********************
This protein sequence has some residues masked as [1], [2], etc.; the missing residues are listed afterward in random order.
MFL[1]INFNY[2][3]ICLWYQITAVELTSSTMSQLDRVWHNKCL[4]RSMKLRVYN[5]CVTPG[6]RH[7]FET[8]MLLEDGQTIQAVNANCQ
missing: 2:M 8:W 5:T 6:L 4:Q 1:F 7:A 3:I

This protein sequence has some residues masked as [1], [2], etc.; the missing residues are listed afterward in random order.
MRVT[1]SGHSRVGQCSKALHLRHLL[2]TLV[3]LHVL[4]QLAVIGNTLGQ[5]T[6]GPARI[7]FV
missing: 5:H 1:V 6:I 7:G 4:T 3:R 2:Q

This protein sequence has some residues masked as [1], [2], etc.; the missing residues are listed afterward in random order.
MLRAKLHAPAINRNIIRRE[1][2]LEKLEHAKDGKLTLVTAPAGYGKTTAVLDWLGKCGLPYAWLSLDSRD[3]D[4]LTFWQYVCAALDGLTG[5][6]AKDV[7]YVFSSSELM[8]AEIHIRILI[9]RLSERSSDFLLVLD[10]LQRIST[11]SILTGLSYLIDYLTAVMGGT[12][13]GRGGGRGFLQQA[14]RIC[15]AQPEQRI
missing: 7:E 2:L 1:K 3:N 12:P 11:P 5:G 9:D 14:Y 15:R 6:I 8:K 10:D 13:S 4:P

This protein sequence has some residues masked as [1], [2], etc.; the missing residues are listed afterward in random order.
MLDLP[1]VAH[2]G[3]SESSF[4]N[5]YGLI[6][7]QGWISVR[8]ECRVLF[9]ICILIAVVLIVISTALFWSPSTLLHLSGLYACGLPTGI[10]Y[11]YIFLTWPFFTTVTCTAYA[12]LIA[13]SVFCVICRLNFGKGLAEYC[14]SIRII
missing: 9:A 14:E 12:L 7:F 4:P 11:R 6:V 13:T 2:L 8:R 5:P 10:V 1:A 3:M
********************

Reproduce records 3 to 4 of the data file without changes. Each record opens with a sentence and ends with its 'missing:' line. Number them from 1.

This protein sequence has some residues masked as [1], [2], etc.; the missing residues are listed afterward in random order.
MLRAKLHAPAINRNIIRRE[1][2]LEKLEHAKDGKLTLVTAPAGYGKTTAVLDWLGKCGLPYAWLSLDSRD[3]D[4]LTFWQYVCAALDGLTG[5][6]AKDV[7]YVFSSSELM[8]AEIHIRILI[9]RLSERSSDFLLVLD[10]LQRIST[11]SILTGLSYLIDYLTAVMGGT[12][13]GRGGGRGFLQQA[14]RIC[15]AQPEQRI
missing: 7:E 2:L 1:K 3:N 12:P 11:P 5:G 9:D 14:Y 15:R 6:I 8:K 10:D 13:S 4:P

This protein sequence has some residues masked as [1], [2], etc.; the missing residues are listed afterward in random order.
MLDLP[1]VAH[2]G[3]SESSF[4]N[5]YGLI[6][7]QGWISVR[8]ECRVLF[9]ICILIAVVLIVISTALFWSPSTLLHLSGLYACGLPTGI[10]Y[11]YIFLTWPFFTTVTCTAYA[12]LIA[13]SVFCVICRLNFGKGLAEYC[14]SIRII
missing: 9:A 14:E 12:L 7:F 4:P 11:R 6:V 13:T 2:L 8:R 5:P 10:V 1:A 3:M